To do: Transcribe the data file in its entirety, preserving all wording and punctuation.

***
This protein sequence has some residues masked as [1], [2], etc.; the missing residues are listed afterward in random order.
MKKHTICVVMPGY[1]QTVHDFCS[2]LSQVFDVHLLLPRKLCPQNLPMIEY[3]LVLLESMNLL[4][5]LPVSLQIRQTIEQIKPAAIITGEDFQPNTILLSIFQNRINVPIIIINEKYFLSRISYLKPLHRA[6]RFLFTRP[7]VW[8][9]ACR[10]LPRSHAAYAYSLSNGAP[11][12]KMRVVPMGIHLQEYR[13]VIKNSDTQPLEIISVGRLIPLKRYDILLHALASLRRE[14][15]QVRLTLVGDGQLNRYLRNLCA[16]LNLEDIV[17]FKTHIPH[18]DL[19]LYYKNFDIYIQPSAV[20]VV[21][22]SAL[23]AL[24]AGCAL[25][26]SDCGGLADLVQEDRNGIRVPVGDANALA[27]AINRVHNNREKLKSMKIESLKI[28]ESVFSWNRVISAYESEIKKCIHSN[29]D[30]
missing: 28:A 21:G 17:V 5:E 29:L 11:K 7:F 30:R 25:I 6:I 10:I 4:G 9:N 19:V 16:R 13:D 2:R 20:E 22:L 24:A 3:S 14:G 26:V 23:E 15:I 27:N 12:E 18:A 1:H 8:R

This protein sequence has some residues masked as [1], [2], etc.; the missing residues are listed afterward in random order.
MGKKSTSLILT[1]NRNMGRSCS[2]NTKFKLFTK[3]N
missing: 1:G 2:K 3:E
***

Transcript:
This protein sequence has some residues masked as [1], [2], etc.; the missing residues are listed afterward in random order.
MKKHTICVVMPGY[1]QTVHDFCS[2]LSQVFDVHLLLPRKLCPQNLPMIEY[3]LVLLESMNLL[4][5]LPVSLQIRQTIEQIKPAAIITGEDFQPNTILLSIFQNRINVPIIIINEKYFLSRISYLKPLHRA[6]RFLFTRP[7]VW[8][9]ACR[10]LPRSHAAYAYSLSNGAP[11][12]KMRVVPMGIHLQEYR[13]VIKNSDTQPLEIISVGRLIPLKRYDILLHALASLRRE[14][15]QVRLTLVGDGQLNRYLRNLCA[16]LNLEDIV[17]FKTHIPH[18]DL[19]LYYKNFDIYIQPSAV[20]VV[21][22]SAL[23]AL[24]AGCAL[25][26]SDCGGLADLVQEDRNGIRVPVGDANALA[27]AINRVHNNREKLKSMKIESLKI[28]ESVFSWNRVISAYESEIKKCIHSN[29]D[30]
missing: 28:A 21:G 17:V 5:E 29:L 11:K 7:F 30:R 25:I 6:I 10:I 4:G 9:N 19:V 16:R 13:D 2:R 20:E 22:L 24:A 3:S 14:G 26:V 23:E 15:I 27:N 12:E 18:A 1:H 8:R

This protein sequence has some residues masked as [1], [2], etc.; the missing residues are listed afterward in random order.
MGKKSTSLILT[1]NRNMGRSCS[2]NTKFKLFTK[3]N
missing: 1:G 2:K 3:E